The Few To Whom We Owe So Much
The “Battle of Britain” is the term historians use to describe a series of air battles between July and October 1940 in which pilots from Britain’s Royal Air Force successfully defended their nation against attacks from the Nazi Luftwaffe.
RAF pilots suffered frightful losses, but their skill and heroism forced Hitler to reconsider a planned invasion of Great Britain. Afterwards, Winston Churchill spoke his famous tribute to the RAF fighters: “Never have so many owed so much to so few.”
The same could be said of American and allied forces fighting the war against terrorism.
It’s a murky war fought largely out of sight in remote and hostile locations devoid of creature comforts. The enemy is a bunch of religious fanatics devoted to a culture of death. Terrorism is their main weapon, which means our soldiers can never relax on duty or off. Quick military victories in Afghanistan and Iraq have given way to more complex missions of keeping the peace and rebuilding wrecked nations.
However you may feel about the war in Iraq and its messy aftermath, this commentary has nothing to do with the politicians and generals in Washington. It’s about the few to whom so many of us owe so much.
Our troops in Iraq, in Afghanistan and serving in other hellholes around the world have borne the burden of repeated and lengthy troop deployments since 9/11, and they deserve a great deal of appreciation for taking the war to the enemy. Critics may fuss about the absence of perfection in their efforts, but I for one think our military has done a remarkable job.
Two years ago, Al Qaeda camps in Afghanistan were training tens of thousands of bloodthirsty operatives to carry out missions of carnage. Yet, despite numerous warnings of potential operations, things have been quiet on our shores since 9/11.
Al Qaeda certainly wants to spill a lot more of our blood, but can’t seem to muster the wherewithal. No doubt it’s because so many of its forces are now dead, captured or too busy scurrying from hideout to hideout to cause much trouble. The hunters have become the hunted.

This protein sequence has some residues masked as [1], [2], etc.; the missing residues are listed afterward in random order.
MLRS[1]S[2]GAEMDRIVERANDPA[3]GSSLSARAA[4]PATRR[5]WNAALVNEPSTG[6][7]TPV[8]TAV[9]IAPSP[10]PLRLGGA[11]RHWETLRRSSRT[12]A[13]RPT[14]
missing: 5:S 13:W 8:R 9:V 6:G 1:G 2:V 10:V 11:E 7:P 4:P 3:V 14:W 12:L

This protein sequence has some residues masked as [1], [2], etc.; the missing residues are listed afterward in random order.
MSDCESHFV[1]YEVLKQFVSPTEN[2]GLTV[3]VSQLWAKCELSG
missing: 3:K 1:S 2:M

Our soldiers keeping them pinned down are all volunteers. They are drawn largely from that huge demographic class known as “Middle America.” You won’t find many sons and daughters of rich people serving. Nor will you find members of the illiterate and undisciplined underclass represented. The vast majority of people serving in today’s volunteer forces are solid citizens who come from working-class families.
They have a lot in common with the folks who populate this plumbing industry at all levels. The men and women staffing today’s military are patriotic, unpretentious, loyal, hard-working citizens who provide America with indispensable service — and at times, even sacrifice their lives for the rest of us.
An interview in last August's PM concerns one such person who is both a plumbing contractor and pilot of an Apache gunship helicopter (“Meet James Boyers, Plumbing Contractor & Patriot,” August 2003). James Boyers epitomizes the qualities that make for both a great country and a great industry.
An avid PM reader, James popped up on our radar screen after taking the initiative to ask me to recommend some books to read to fill off-duty hours during his upcoming tour of duty in Afghanistan. We admire people so dedicated to self-improvement. And we feel indebted to someone willing to put himself in harm’s way to protect the comfortable lives most of us lead.
Which leads to this idea: I’m sure our industry harbors more people like James Boyers. They may be children of contractors or their employees — maybe even, like Boyers, plumbers or contractors themselves. We’d like to identify these people, and publicize their names each month in a special “Wall of Honor” section.
We’ll also publish contact information (if approved) so the person serving in the armed forces can receive mail or e-mail messages from industry well-wishers. Those of us who are military veterans know how precious those messages from home can be.
So, if you know someone affiliated with your business or any other plumbing industry organization, please provide us with the following information: 1) Name; 2) Plumbing industry connection; 3) Military rank and branch of service; 4) Military occupation; 5) Mail and/or e-mail address; and 6) Photo, in uniform or not (optional).
Send either to myself or editor Steve Smith at: “Wall of Honor,” Plumbing & Mechanical, 1050 Route 83, Suite 200, Bensenville, IL 60106. E-mail: firstname.lastname@example.org, or email@example.com.
We will publish this information as it becomes available, and invite PM readers to send messages of thanks and encouragement to these individuals serving our country in its time of peril.
For now, may God bless James Boyers and all of his colleagues in their difficult and dangerous assignments.